Palestinians call for non-violent national strike “from the river to the sea” on May 18

A Palestinian half buried in rubble in Gaza signals to rescuers. As Israeli missiles pound Gaza, Palestinians everywhere seem more united in their determination to resist than ever. A nation-wide strike by Palestinians living every part of historic Palestine (West Bank, Jerusalem, Gaza and inside Israel) has been called by civil society organizations. It is endorsed by all the main Palestinian political organizations including Hamas and Fateh. Because it is planned to be a non-violent demonstration of national unity it will be a challenge to Israel. It will also be a challenge to Canada. Read more.

“Palestinians in the Gaza Strip, the West Bank and Israel live under different governments and have increasingly developed separate identities. But on Tuesday, Palestinian activists hope to unite people across the three territories in a general strike to protest Israel’s air campaign in Gaza and other measures targeting Palestinians”, wrote the New York Times.

Can the Palestinians pull off a “national non violent demonstration of resistance to 73 years of Israeli displacement and dispossession? If they are successful, it will be the first Palestinian general strike since 1936, which was put down ferociously by British troops. Thousands of Palestinians, including most of the political leadership were killed, jailed or exiled.

“The strike is to “protest Israel’s massacres in Gaza and settler-colonial and apartheid repression and ethnic cleansing against Palestinian communities everywhere”, according to the US digital publication Mondoweiss.

The strike appears to have been organized at the last moment from the bottom up. While both Fateh and Hamas have endorsed, it does not appear to have been initiated by them. Instead it is supported by a broad range of Palestinian civil society organizatins, including the BDS national committee.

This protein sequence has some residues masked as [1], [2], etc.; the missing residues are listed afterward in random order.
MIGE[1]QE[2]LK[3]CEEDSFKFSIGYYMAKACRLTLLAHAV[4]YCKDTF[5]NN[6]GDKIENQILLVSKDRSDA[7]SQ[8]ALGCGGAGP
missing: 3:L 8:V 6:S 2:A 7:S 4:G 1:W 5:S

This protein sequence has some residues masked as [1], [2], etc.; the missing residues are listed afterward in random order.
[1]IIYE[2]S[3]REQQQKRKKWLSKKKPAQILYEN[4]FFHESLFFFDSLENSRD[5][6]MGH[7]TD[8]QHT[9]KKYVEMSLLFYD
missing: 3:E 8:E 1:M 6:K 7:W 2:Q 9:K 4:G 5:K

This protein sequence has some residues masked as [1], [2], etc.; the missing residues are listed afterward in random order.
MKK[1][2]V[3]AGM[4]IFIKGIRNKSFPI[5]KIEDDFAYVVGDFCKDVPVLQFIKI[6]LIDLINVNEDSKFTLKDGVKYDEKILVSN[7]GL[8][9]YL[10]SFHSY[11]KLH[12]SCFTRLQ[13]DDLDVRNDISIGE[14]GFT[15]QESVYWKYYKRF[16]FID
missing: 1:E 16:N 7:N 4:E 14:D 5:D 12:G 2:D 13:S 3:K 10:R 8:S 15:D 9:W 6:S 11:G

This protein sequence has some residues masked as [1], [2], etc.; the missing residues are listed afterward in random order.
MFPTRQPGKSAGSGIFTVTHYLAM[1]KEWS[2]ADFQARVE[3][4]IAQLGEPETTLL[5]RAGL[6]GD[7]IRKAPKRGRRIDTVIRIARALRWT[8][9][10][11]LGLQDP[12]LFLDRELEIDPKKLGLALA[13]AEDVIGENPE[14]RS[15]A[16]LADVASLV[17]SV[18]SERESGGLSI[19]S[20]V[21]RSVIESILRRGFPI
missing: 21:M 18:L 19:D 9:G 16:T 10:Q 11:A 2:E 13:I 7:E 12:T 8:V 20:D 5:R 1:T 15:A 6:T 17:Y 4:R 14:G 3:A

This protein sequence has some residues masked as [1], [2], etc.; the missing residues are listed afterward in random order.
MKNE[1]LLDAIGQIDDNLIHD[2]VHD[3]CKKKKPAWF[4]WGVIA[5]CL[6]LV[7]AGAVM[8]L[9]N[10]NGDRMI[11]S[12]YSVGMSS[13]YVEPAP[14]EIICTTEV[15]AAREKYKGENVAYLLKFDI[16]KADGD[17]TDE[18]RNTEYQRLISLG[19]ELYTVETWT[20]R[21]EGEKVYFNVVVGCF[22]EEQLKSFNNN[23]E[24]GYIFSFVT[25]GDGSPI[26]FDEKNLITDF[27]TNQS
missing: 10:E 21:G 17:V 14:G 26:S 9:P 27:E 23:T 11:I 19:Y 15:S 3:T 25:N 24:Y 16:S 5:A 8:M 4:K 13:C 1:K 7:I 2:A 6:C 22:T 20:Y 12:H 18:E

On Monday, social media was flooded with calls on Palestinians to participate in the strike and a billboard encouraging Palestinian citizens of Israel to take part was seen in Nazareth, the largest Arab-majority city in Israel.

May 18, 2021, the first national Palestinian strike since 1936

A challenge to Israel

If the call for a strike is followed massively by Palestinians everywhere, it will be a significant challenge for Israel, more accustomed to dominating by military force. A non violent strike by tens or even hundreds of thousands will be more of a challenge.

For many years Israel has succeeded in separating Palestinians into geographical groups – Gaza, West Bank, Jerusalem, those living inside Israel not to speak of the millions of refugees living in neighbouring countries – making contact between the groups very difficult. This “divide and conquer” strategy has served Israel well. When Palestinians in Gaza organized the “Great March of Return” in 2018 for example, there were a few very limited acts of solidarity by Palestinians outside Gaza.

This time around, however, Israeli actions seem to have galvanized the whole of the Palestinian nation. Many Palestinians who have never supported Hamas in the past, now see Hamas as the only effective resistance organization capable of bringing world attention to their cause.

But also a challenge to Canada

On May 16th, after the meeting of the UN Security council, Canada’s foreign affairs minister Marc Garneau issued a statement in which he called on “all parties to take steps to immediately end all violence”. Will minister Garneau therefore endorse the non-violent Palestinian general strike? And if Israel used its overwhelming military advantage to try to break up the non violent expression of anger, will Garneau dare criticize Israel?